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Rimah Ahmad 17831853

Important Note: The term Aboriginal used in this essay refers to both Aboriginal and Torres
Strait Islander people/ student.

Aboriginal and Culturally Responsive Pedagogies–Assignment One

Option 1
The attempts to rectify the disproportionately high prevalence low educational
outcomes of Aboriginal and Torres Strait Islander students has been increasing
identified as a national educational priority. The policy enactment educators are
required to establish cultural competence and education pedagogy that quip the
cultural responsiveness of Aboriginal students to foster genuine engagement (Moodie
et al.,2018). The insight on this issue has been articulated by Dr chris Sarra – in the
Closing Gap Report of 2017 stating that “There is no place in any education jurisdiction
for educators with stifled perceptions of who Indigenous students are, or what they
can achieve.” (Australian Government, p. 35). Reflecting on Dr Chis Sarra’s statement
and with reference to the key policies, standards and literature review my essay will
discuss the critical issues associated with Aboriginal students learning engagement
and the interrelationship links between the New South Wales (NSW) Aboriginal
Education Policy (2008), Closing the Gap- Prime Minister’s Report 2017 , the
Australian Professional Standards for Teachers (APTS), the Quality Teaching
Framework and Australian Institute for Teaching and School Leadership (AITSL).
Finally, the essay will evaluate the teacher role through the use of Stronger Smarter
Institute (SSI) model and further discuss the essential strategies I need to apply as a
future teacher in my Key Learning Area of Science.

In Australia, Aboriginal students continuously experience educational disadvantage


despite the ongoing intention to develop solid policies and standards aimed to advance
their literacy and numeracy level parallel with non-Indigenous peers and eliminate the
“gap” that has led the Aboriginal students into a significant poor education involvement
and future life outcomes. Arguably, this gap has been a complex matter, in no small
measure. The Aboriginal people since the colonisation history have been the victim of
countless horrific acts such as racial dispossessed of land, loss of their cultural identity
and Stolen Generation (Lewthwaite et al.,2015). By 1960s when the Aboriginal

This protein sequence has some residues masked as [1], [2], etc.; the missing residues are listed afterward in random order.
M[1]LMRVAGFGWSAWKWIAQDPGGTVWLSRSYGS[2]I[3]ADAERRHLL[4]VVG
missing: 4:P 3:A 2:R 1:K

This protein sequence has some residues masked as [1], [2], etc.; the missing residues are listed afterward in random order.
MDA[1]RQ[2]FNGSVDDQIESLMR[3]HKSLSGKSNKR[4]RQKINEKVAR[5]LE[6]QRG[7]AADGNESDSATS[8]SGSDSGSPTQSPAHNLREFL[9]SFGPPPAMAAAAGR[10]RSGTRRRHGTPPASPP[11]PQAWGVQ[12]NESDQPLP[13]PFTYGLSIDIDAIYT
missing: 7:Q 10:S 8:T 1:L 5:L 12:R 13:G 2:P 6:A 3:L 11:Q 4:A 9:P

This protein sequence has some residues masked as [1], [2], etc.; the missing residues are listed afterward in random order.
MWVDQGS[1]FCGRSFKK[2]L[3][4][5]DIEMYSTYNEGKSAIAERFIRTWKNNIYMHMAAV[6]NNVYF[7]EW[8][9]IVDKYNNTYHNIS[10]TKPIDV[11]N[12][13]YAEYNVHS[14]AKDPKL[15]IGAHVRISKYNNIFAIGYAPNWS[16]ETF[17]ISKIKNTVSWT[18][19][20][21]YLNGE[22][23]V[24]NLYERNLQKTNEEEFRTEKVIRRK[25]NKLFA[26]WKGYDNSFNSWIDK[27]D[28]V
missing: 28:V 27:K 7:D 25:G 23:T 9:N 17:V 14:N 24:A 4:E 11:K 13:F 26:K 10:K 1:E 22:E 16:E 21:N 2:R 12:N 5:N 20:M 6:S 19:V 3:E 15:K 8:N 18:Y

students first allowed in state education, an alarming educational concern arouses
Rimah Ahmad 17831853
Important Note: The term Aboriginal used in this essay refers to both Aboriginal and Torres
Strait Islander people/ student.

driving the focus of government to develop several policies and education standards
to conclude six main standard domains (Belgarde, Mitchell & Arquero.,2002).

Recently, these domains have been identified to have the greatest impact in shifting
the education achievement; however, according to former Prime Minister Tony Abbott,
Closing the Gap, the “Australian government is failing to completely close the “gap”
(Department of Prime Minister and Cabinet, 2014, p. 1). Indeed, many ethnocentric
theories explain this failure has been contributed due to policy discourse and negative
assumptions toward Aboriginal communities. Bodkin-Andrews & Carlson (2016),
explains that the assumption of the policy maker which state that the poor school
attendance and behaviour performance resulted from Aboriginal students, their
families and surrounding community’s implications which is according to the author is
a vital matter to be “fixed”. Furthermore, there are a few or no research papers
establishes a link between Aboriginal students’ attendance, engagement, educational
performance and their community without major accountability toward the
responsibilities of policy maker, stakeholder both internal and external, resource and
most importantly the educators defined as the main precursor to sustain life and
education successes (Bodkin-Andrews & Carlson., 2016)

In addressing educators’ duties, Dr Sarra shows extensive role a teacher plays in


building a positive perception of their students. According to Dr Sarra the use of
reflection strategies in their teaching practices, “The teacher signals a high expectation
relationship when they reflect on their own classroom practice and learning
environment to consider what they might need to adjust”. When a teacher resource
incorporates Aboriginal knowledge into the learning resources, a great intention can
contribute Aboriginal student’s engagement and ultimately allowing them to achieve a
valid place in the society (Auhl, Gainsford, Hill, & Zundans-Fraser., 2018). Moreover,
the SSI module established based on Dr Sarra view of educational issues and the